Examples of useful gastrointestinal agents include; anticholinergics, including atropine, clidinium and dicyclomine; antacids, including aluminum hydroxide, bismuth subsalicylate, calcium carbonate and magaldrate; H2 -receptor antagonists including: cimetidine, famotidine, nizatidine and ranitidine; laxatives, including: phenolphthalein and casanthrol; and antidiarrheals including: diphenoxylate and loperamide.
Further examples of suitable analgesics, decongestants, antitussives, expectorants and antihistamines as well as bronchodilators, anorexiants, laxatives, antiemetics, antibacterials, antimicrobials, antifungals, anti-inflammatory agents, antivirals, antipyretics, nutritional supplements, anticholinergics, antacids, H2 -receptor antagonists, antidiarrheals and other miscellaneous gastrointestinal compounds and their acceptable dosage ranges are described in Remington's Pharmaceutical Sciences, pp. 734-789, 791-799, 861-868, 907-945, 875-888, 1002-1034, 1098-1121, 1124-1131, 1173-1224, 1232-1241, (Alfonso R. Gennaro, editor) (18th ed. 1990), herein incorporated by reference.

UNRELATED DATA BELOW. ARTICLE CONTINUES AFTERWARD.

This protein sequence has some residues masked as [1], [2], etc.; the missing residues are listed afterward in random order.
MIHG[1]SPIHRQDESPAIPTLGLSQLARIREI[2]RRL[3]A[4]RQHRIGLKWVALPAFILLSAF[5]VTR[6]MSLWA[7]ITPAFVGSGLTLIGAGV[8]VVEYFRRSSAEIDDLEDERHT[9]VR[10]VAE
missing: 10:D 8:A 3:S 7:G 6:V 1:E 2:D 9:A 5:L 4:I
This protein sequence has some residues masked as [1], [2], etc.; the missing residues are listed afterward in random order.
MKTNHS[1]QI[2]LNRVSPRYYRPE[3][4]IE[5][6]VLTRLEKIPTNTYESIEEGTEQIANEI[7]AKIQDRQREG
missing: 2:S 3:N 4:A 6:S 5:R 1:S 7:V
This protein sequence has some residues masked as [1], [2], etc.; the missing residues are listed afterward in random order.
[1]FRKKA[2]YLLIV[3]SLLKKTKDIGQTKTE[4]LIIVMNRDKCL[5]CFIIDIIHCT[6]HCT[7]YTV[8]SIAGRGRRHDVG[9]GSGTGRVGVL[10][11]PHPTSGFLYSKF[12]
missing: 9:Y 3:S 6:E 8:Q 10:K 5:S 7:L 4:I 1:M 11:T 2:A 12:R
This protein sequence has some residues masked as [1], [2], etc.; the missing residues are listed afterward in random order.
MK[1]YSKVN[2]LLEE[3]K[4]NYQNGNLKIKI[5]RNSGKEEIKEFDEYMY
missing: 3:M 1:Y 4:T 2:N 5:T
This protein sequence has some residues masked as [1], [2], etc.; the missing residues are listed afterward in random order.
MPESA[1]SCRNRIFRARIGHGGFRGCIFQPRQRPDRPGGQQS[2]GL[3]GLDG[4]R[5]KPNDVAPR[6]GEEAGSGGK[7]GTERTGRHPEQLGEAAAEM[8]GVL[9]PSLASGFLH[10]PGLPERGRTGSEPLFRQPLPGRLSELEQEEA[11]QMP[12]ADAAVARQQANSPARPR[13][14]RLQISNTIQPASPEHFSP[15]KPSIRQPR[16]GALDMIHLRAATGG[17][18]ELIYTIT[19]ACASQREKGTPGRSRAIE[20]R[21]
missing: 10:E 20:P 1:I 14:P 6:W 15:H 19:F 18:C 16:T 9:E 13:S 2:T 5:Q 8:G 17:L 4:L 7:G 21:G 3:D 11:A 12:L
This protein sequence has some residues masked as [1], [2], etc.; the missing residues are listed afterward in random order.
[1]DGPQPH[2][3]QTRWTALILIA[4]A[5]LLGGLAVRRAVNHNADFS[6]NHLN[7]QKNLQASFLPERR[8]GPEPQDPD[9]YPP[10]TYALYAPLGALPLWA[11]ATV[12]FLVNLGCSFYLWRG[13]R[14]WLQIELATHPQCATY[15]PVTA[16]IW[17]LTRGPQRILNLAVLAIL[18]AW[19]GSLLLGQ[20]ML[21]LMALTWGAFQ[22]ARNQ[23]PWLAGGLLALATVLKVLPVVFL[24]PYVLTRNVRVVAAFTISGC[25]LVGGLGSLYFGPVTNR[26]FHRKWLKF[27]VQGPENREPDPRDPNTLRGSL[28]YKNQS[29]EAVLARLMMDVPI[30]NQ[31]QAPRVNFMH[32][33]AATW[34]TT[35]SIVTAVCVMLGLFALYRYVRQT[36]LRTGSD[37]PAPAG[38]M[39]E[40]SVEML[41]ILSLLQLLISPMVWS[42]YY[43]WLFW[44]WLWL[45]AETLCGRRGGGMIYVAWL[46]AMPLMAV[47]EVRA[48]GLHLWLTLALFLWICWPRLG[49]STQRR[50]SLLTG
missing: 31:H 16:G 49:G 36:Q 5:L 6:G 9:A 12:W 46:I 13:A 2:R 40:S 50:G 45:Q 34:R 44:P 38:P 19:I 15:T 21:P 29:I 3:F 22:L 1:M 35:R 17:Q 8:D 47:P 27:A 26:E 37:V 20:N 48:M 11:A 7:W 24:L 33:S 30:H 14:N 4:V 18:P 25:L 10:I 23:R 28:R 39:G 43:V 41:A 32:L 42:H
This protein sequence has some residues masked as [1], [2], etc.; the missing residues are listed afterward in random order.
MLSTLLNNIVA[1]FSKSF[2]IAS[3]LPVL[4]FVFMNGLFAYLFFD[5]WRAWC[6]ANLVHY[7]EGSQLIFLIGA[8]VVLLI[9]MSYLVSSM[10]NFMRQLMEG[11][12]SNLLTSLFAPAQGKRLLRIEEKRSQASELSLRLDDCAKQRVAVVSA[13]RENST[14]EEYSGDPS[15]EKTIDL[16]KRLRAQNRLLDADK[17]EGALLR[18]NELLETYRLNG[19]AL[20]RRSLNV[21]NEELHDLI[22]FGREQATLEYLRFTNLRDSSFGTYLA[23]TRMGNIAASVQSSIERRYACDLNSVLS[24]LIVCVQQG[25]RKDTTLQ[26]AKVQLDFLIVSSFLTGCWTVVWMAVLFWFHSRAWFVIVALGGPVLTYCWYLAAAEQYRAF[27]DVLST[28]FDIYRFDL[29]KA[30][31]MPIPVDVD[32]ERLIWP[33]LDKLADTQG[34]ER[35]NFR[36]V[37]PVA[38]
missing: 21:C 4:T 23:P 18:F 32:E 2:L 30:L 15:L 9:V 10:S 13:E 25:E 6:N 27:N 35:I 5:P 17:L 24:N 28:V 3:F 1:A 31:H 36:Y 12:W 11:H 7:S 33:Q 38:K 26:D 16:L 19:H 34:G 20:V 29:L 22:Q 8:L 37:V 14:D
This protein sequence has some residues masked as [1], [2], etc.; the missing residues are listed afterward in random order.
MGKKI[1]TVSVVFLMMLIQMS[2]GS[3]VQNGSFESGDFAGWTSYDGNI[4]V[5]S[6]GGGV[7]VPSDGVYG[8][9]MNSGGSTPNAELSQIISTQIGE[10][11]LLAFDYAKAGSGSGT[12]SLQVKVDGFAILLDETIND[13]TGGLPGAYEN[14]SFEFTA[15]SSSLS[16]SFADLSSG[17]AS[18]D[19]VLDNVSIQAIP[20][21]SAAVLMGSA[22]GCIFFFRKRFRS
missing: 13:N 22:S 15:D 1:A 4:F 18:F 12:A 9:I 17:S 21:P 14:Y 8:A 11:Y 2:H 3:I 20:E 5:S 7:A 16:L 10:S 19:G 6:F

Solvents or Solvent System
Another essential ingredient of the composition of the present invention is a solvent or solvent system such as those described in U.S. Pat. 5,141,961, Aug. 25, 1992 to Coapman, herein incorporated by reference. The solvent(s), which constitute the bulk of the present composition act as a carrier for the flavoring oils. The solvent or solvent system solubilizes the flavoring oils in the concentrate and aids in dispersing, the oil soluble components of the concentrated formulation thereby forming a uniformly dispersed mixture. The solvents most preferred for use in the present invention are: propylene glycol and polyethylene glycols or mixtures thereof. Propylene glycol and polyethylene glycols being most preferred.
Propylene glycol is well known in the art and available from any of a number of suppliers. Propylene glycol is miscible in all proportions with water and also has the ability to dissolve the flavoring agent(s) of the present invention. Propylene glycol suitable for use in the present invention is obtainable from any number of sources such as Dow Chemical. Polyethylene glycols are also well known in the art and lower molecular weight species possess characteristics similar to propylene glycol. Polyethylene glycols suitable for use in the present invention are the polyethylene glycols having an average molecular weight of less than or equal to 600, such as PEG300 "Carbowax" supplied by Union Carbide.